BRAC WASH raises awareness on sanitation issues, which creates demand among the community for facilities such as hygienic latrines and associated hardware. The programme supports local entrepreneurs by providing loans to existing privately-owned sanitation shops, or rural sanitation centres (RSCs).Experts from BRAC and the government’s Department of Public Health Engineering (DPHE) are also providing training on production technology to local entrepreneurs, enabling the latter to produce quality latrine parts. BRAC WASH helps provide technical assistance to those who can afford and are willing to construct latrines, ensuring proper design and site selection. Loans are provided to those who cannot afford to pay the full cost of hygienic latrines. Two-pit latrine construction materials, including superstructures and mini water tanks, are offered to ultra poor families free of cost.
Rural sanitation centres
BRAC WASH has helped establish RSCs in each union to increase access to latrine materials in remote areas. BRAC WASH provides orientation to all latrine producers in its programme area in order to support more suppliers. Till date, more than 2,400 rural sanitation entrepreneurs have received loans and more than 5,500 have received orientation from BRAC WASH. Loan support of BDT 10,000-15,000 is provided to one RSC from each union to increase access to production centres and ensure standard quality of latrine materials.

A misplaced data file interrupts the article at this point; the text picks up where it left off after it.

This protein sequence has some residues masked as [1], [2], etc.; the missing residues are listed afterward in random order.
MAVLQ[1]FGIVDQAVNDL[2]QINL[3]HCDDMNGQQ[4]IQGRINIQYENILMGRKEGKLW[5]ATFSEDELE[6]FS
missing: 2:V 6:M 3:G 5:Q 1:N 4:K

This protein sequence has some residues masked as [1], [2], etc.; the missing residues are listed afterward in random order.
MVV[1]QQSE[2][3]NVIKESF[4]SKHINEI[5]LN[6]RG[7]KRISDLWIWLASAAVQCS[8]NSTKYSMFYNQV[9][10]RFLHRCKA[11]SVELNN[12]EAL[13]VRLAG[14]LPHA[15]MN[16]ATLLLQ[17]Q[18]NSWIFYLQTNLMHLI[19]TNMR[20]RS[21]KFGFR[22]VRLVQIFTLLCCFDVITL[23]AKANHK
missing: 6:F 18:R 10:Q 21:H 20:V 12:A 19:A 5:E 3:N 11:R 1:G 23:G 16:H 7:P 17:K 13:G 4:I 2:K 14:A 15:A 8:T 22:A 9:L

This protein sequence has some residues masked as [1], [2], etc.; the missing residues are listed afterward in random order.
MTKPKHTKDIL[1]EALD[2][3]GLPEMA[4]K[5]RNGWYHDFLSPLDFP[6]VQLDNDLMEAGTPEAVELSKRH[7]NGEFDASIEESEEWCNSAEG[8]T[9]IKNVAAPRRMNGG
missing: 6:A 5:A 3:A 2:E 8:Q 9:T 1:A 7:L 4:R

Loans and grants
The programme makes provisions for families who cannot afford to pay the full price of a hygienic latrine at a time. Loans have been provided to more than 214,000 families. Furthermore, WASH has helped mobilise access to grants from the government’s annual development programme for around 1.3 million ultra poor families.
BRAC WASH is unique in the national water and sanitation sector because it provides grants to the ultra poor for building two-pit latrines. In addition, it also provides superstructures along with the latrine materials, since it was found that when the ultra poor were provided with materials for building latrines without provisions for the superstructure, they tended not to build the latrines and instead used the materials for other purposes.
Since 2008 BRAC WASH has been providing two-pit latrines instead of single pit. The size of each pit allows it to last two years for a family of four to five. The two pits can be used in rotation; when one fills up, the other one can be used, while content of the filled up pit is digested into organic fertiliser for the next 18 months. This approach ensures good hygiene practices, along with a method for sustainable management of human waste which has been a significant issue till now.
Conversion of unhygienic latrines to hygienic latrines
In households with unhygienic latrines, instead of entirely replacing the latrines, adding a water seal or replacing a broken one converts it into a hygienic latrine. In very simple terms, a hygienic latrine is one that separates faecal waste from human contact. This can be achieved by means of a water seal, such as a U-shaped siphon that is partially filled with water underneath the pan, which keeps away flies, mosquitoes and odour.